United States President Donald Trump warned Russian Federation yesterday of imminent military action in Syria over a suspected gas attack, declaring that missiles will be coming and lambasting Moscow for standing by Syrian President Bashar al-Assad.
Trump and other Western leaders have vowed a quick and forceful response to Saturday's alleged gas attack, which rescue workers say killed more than 40 people in the rebel-held Damascus suburb of Douma, reports AFP. Get ready Russian Federation, because they will be coming, nice and new and 'smart!'
"You shouldn't be partners with a Gas Killing Animal who kills his people and enjoys it!", he tweeted on Wednesday.
Trump has laid blame for a chemical weapons attack on Syrian civilians earlier this week squarely at the feet of Assad and his ally Putin and said he would decide on a response soon.
The United States was actively collecting evidence on how Syria and Russian Federation were responding to U.S. threats, officials said, adding that Washington believed Syria and its allies were nearly certainly also moving personnel and military equipment - beyond just aircraft - into protective locations.
Trump's tweet could force military leaders to modify their analysis related to "targets, timing and teamwork", according to CNN military analyst John Kirby.
Despite his tweet of ostensible warning, the president asserted that any intervention in Syria will be stealthy.
"The US has to be very careful not to accidentally strike Russian targets or kill Russian advisors", Ben Connable, a senior political scientist at the RAND Corporation, told AFP.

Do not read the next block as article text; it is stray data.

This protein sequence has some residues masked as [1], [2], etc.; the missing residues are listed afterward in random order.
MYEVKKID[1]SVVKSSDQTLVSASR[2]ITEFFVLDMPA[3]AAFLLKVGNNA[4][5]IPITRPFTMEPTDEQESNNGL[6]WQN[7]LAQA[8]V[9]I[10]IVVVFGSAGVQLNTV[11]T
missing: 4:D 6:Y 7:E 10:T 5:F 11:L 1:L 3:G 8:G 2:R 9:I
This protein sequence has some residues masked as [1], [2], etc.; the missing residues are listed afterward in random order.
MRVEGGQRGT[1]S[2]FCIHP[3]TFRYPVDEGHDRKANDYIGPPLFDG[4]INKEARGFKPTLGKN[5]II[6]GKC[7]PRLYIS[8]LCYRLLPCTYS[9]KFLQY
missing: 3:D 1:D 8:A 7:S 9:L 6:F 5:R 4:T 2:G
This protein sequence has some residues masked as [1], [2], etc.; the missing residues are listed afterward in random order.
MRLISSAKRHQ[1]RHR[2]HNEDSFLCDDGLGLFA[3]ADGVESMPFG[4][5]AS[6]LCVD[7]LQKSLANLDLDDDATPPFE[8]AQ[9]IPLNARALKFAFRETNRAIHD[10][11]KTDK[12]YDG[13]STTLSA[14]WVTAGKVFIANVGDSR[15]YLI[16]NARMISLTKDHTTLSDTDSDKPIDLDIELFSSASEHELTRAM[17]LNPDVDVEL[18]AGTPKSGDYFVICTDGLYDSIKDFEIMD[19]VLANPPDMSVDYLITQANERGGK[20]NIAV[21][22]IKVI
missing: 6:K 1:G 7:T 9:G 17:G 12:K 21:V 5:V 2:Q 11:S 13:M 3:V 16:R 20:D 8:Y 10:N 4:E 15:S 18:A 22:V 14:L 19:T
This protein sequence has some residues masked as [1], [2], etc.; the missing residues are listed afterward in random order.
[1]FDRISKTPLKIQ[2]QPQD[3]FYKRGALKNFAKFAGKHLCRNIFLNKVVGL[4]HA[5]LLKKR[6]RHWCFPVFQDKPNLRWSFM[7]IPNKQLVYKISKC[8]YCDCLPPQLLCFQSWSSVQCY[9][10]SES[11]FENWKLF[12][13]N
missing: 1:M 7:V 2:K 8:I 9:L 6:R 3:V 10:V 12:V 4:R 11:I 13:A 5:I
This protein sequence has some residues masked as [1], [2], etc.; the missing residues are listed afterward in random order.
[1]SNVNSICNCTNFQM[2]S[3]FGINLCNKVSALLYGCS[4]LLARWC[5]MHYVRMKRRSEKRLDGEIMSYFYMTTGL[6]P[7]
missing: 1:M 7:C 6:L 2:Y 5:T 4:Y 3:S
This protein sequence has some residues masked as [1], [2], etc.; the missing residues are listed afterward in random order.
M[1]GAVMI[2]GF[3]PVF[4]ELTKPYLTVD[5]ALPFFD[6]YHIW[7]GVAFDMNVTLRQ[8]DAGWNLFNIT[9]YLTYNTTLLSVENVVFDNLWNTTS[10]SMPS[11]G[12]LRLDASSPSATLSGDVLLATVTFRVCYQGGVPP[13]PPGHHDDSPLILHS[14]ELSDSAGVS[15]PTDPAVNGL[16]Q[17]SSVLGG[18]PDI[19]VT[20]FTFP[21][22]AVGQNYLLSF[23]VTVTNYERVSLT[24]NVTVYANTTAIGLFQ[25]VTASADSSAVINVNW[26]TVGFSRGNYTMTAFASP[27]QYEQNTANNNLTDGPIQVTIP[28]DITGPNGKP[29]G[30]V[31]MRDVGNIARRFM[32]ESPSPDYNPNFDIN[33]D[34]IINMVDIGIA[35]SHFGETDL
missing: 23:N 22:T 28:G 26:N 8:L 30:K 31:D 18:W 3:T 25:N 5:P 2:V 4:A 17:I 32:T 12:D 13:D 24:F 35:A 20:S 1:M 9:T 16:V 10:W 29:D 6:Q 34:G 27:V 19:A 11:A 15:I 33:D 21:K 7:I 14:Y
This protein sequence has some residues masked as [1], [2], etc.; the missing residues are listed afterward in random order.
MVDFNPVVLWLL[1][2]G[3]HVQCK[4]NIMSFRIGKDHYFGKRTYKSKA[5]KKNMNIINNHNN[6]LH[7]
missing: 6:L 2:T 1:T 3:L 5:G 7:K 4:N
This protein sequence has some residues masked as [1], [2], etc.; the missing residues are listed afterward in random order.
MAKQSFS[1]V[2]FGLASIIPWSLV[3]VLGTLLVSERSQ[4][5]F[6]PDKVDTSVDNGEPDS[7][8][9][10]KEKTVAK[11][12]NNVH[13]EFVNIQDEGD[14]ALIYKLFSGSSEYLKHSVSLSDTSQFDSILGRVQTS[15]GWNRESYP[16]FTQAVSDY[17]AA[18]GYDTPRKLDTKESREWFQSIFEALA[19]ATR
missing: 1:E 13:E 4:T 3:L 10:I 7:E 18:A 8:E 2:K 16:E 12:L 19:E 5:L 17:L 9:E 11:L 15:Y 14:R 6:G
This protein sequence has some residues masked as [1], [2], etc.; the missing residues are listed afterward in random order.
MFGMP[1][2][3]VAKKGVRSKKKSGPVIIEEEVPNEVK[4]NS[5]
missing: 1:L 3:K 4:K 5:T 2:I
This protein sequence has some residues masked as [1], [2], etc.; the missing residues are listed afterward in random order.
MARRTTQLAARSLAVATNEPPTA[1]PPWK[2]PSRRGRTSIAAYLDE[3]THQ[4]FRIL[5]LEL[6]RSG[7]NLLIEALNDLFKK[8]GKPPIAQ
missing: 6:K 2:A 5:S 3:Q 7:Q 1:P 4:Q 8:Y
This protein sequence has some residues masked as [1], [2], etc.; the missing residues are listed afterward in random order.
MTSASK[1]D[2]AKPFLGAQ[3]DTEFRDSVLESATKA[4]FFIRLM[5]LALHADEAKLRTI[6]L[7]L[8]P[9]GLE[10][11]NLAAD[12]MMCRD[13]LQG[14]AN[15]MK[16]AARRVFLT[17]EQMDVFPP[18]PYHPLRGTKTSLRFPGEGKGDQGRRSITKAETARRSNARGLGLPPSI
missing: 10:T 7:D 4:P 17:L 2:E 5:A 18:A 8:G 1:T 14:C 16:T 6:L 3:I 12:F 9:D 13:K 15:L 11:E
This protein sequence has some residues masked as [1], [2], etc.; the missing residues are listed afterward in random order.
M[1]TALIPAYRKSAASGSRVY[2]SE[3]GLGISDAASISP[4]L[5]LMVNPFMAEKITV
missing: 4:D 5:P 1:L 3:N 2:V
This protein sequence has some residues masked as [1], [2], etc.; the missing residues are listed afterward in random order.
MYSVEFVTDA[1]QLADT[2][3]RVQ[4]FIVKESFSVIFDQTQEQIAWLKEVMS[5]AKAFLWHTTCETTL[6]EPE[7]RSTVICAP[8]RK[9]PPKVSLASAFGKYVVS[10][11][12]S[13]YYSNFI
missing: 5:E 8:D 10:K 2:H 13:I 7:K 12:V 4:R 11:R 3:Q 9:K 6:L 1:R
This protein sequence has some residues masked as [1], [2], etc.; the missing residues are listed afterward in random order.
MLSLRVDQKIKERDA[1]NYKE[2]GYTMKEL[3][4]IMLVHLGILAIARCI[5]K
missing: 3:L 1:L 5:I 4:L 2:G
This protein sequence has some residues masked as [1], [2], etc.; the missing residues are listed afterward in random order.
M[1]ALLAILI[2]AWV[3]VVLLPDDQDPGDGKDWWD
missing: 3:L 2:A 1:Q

"The worldwide community will not allow chemical weapons to come back into our everyday life", she said. In a statement, she said: "The U.S. mission has not changed - the President has been clear that he wants U.S. forces to come home as quickly as possible". He said there is "no reason for this", and said it would be very easy to improve ties, punctuating it curiously with "stop the arms race?"
"A perfectly executed strike last night", tweeted President Trump.
On Tuesday, Russia's ambassador to Lebanon Alexander Zasypkin told Hezbollah's TV station Al Manar that if there was an American strike on Syria, they would be shot down and the launch sites would be targeted.
Trump said the targeted airstrikes were meant to deter a chemical weapons attack like the one that took place in Douma last weekend, killing dozens of people.
Gen. Dunford said one target in the strike was a scientific research center located in the greater Damascus area - a center for research, development and testing of "chemical and biological warfare technology".
Dana W. White, the chief Pentagon spokeswoman, said to her knowledge no one in the Defence Department communicated with Moscow in advance, other than the acknowledged use of a military-to-military hotline that has routinely helped minimise the risk of US-Russian collisions or confrontations in Syrian airspace.
He had repeatedly said he would not telegraph military moves towards foes. French Foreign Minister Jean-Yves Le Drian said no more attacks were planned for now but threatened more strikes if the Syrian military used chemical weapons again.
However, warning of an imminent strike could force US military officials to modify their list of potential targets - which could range from airfields or chemical storage sites to locations in Assad's backyard of Damascus depending on the intended message. In the year since Trump's Tomahawk attack, Assad appears to have used poison gas, showing that a United States response has its limits.
The Organization for the Prohibition of Chemical Weapons, based in the Netherlands, announced it was sending a fact-finding team to the site of the attack outside Damascus, and it was due to arrive Saturday.
French President Emmanuel Macron said Sunday that France wants to launch a diplomatic initiative over Syria that would include Western powers, Russian Federation and Turkey.
The U.S. military fired 59 Tomahawk cruise missiles from the Mediterranean Sea, but the strike had little effect as the air base was up and running in just 24 hours.